This is fantastic. Searching for "epiphytic" or "benthic" dinoflagellates weeds out the planktonic types that never cause us problems.
1- shows up as small cell amphidinium
4- is a less common one we have sometimes
6- literally only two cases of this kind have been seen in the hobby, one was revhtree, and the other was a PM I got a couple weeks ago.
7- this or other ostreopsis are frequently seen
9-16 may all appear, but 12 is the most common appearance we see.

Only other dino that we get commonly that isn't listed is a large cell amphidinium type - it is entirely a ghost in the scientific literature. I've never seen a paper on a type of amphidinium dino that was a match for the amphidinium we see all the time.
 

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If you are adding bacteria as part of the dino battle, would it make sense to use a turkey baster to target squirt the bacteria liquid to locations you have had dino issues (sand... rock)? Or just dump the bacteria liquid in the tank and it will do just as well?
 

ScottB

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It does appear to be Ostreopsis as well. Without going through 410 pages is there a good place to start with treatment for Ostreopsis?

Also, I found this ID online and it seemed really useful. Please delete this if not allowed.

1574364370714.png


(1) Amphidinium cf. carterae, (2) Bysmatrum caponii, (3) Cabra cf. aremonica, (4) Coolia monotis, (5) Durinskia capensis, (6) Gambierdiscus caribaeus, (7) Ostreopsis heptagona, (8) Plagiodinium belizeanum, (9) Prorocentrum concavum, (10) Prorocentrum foraminosum, (11) Prorocentrum hoffmanianum, (12) Prorocentrum lima, (13) Prorocentrum rhathymum, (14) Prorocentrum sculptile, (15) Prorocentrum cf. sipadanensis, (16) Prorocentrum sp., (17) Sinophysis ebriola, (18) Sinophysis microcephala, (19) Sinophysis stenosoma, (20) ?Togula sp. Scale bars = 10 µm.

Credit - https://www.researchgate.net/figure/Epiphytic-dinoflagellates-from-the-coastal-waters-of-the-northern-Yucatan-Peninsula-1_fig6_261172042
Awesome. That link is a keeper. I keep the strangest set of bookmarks; this one will fit in nicely.
 

ScottB

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I have been manually raising since Monday and removing as much as I can daily. Seems to be helping
Another tip for you regarding removal. Even better, it helps to keep the snot off your corals (or did for me).

Cut some strips of filter floss -- the blue/white stuff. Depending on tank size, something like 4X6inch are even larger. Punch a hole on one or both ends and run a zip tie through it and attach it to a suction cup tightly.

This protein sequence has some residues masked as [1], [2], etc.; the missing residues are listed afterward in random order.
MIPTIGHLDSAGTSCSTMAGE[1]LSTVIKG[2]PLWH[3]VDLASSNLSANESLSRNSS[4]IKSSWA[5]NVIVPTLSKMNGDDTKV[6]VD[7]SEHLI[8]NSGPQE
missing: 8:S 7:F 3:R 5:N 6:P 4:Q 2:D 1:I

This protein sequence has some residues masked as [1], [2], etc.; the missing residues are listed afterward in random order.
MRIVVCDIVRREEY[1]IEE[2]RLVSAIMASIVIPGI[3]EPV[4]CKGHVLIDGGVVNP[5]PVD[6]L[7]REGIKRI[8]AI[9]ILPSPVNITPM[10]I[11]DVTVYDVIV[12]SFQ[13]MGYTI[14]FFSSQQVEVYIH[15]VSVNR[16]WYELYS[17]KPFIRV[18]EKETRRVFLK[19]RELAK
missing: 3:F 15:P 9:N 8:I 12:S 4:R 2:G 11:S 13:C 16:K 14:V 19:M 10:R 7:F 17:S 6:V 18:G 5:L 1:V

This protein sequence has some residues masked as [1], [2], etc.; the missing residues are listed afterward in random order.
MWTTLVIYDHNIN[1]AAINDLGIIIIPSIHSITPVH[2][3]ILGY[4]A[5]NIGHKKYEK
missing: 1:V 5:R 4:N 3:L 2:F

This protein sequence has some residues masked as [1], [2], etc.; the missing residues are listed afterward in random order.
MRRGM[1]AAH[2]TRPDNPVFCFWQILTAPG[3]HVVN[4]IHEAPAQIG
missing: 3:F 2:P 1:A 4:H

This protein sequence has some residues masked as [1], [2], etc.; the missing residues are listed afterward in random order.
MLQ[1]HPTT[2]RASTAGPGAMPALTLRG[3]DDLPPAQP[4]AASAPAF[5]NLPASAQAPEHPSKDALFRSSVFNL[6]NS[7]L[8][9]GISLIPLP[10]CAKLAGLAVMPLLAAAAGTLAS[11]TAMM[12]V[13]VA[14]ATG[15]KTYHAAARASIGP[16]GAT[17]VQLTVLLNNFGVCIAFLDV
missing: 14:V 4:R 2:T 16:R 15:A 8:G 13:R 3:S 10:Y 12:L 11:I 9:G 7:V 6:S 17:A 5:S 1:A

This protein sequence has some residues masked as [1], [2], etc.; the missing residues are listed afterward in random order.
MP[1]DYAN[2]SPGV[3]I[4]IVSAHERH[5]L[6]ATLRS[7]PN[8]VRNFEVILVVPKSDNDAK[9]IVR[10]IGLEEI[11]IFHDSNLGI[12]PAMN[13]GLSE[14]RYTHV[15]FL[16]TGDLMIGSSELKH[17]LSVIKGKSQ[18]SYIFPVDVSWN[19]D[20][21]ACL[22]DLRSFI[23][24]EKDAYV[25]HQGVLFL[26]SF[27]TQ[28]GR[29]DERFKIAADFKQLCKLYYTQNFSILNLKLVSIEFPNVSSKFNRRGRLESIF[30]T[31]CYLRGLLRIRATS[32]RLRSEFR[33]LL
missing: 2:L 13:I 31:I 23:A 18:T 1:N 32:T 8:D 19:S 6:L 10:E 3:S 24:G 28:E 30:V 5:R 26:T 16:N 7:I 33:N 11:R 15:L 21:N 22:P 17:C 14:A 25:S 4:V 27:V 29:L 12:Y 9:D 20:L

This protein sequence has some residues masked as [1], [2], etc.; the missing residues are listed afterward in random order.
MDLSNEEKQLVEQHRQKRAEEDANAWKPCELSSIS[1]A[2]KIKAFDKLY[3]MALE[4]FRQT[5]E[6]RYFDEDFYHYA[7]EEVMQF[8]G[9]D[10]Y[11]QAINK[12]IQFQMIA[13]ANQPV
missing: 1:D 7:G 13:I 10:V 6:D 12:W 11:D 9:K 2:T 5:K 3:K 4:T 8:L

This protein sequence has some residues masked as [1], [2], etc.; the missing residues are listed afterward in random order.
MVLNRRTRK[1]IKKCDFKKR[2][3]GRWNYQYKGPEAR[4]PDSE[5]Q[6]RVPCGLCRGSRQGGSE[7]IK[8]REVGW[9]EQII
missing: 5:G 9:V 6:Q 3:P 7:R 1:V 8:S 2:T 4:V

Stick it to the glass in a high light and high flow area. Rinse each night. Dinos seem to love congregating on this stuff if you put it in the right places. I hung the stuff on all four sides and only occasionally had to clean up other areas.

Lastly on the UV:
1 watt per 3 gallons at 3-400gph or manufacturer minimum flow rate to protect bulb
Works MUCH faster if plumbed to & from the display itself, not the sump.
 

Xavier434

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Also, I found this ID online and it seemed really useful. Please delete this if not allowed.

1574364370714.png


(1) Amphidinium cf. carterae, (2) Bysmatrum caponii, (3) Cabra cf. aremonica, (4) Coolia monotis, (5) Durinskia capensis, (6) Gambierdiscus caribaeus, (7) Ostreopsis heptagona, (8) Plagiodinium belizeanum, (9) Prorocentrum concavum, (10) Prorocentrum foraminosum, (11) Prorocentrum hoffmanianum, (12) Prorocentrum lima, (13) Prorocentrum rhathymum, (14) Prorocentrum sculptile, (15) Prorocentrum cf. sipadanensis, (16) Prorocentrum sp., (17) Sinophysis ebriola, (18) Sinophysis microcephala, (19) Sinophysis stenosoma, (20) ?Togula sp. Scale bars = 10 µm.

Credit - https://www.researchgate.net/figure/Epiphytic-dinoflagellates-from-the-coastal-waters-of-the-northern-Yucatan-Peninsula-1_fig6_261172042
This deserves to be added to the original post imo.


Quick update on my battle with Prorocentrum over the last few weeks. Details are below, but the key take away is that exporting the DINOs from the tank is absolutely critical in the process of getting rid of them entirely. If you are not exporting them using methods such as filter floss, vacuuming, etc then you need to start. Concentrating only on what you add to the tank is not enough for many people to succeed in this fight.

  • NO3 is at 13ppm. PO4 is at 0.08ppm. I'm happy with these numbers.

  • UV is still running in the tank from the display directly back into the display.

  • I've been blowing around the sand daily usually just after the lights go out so that the UV is more effective.

  • I attached a sheet of filter floss to a high flow area. This has produced great results. I rinse it at least once a day and every time it is covered in DINOs. They stick to the stuff like flypaper and seem to like it more than the rocks and sand.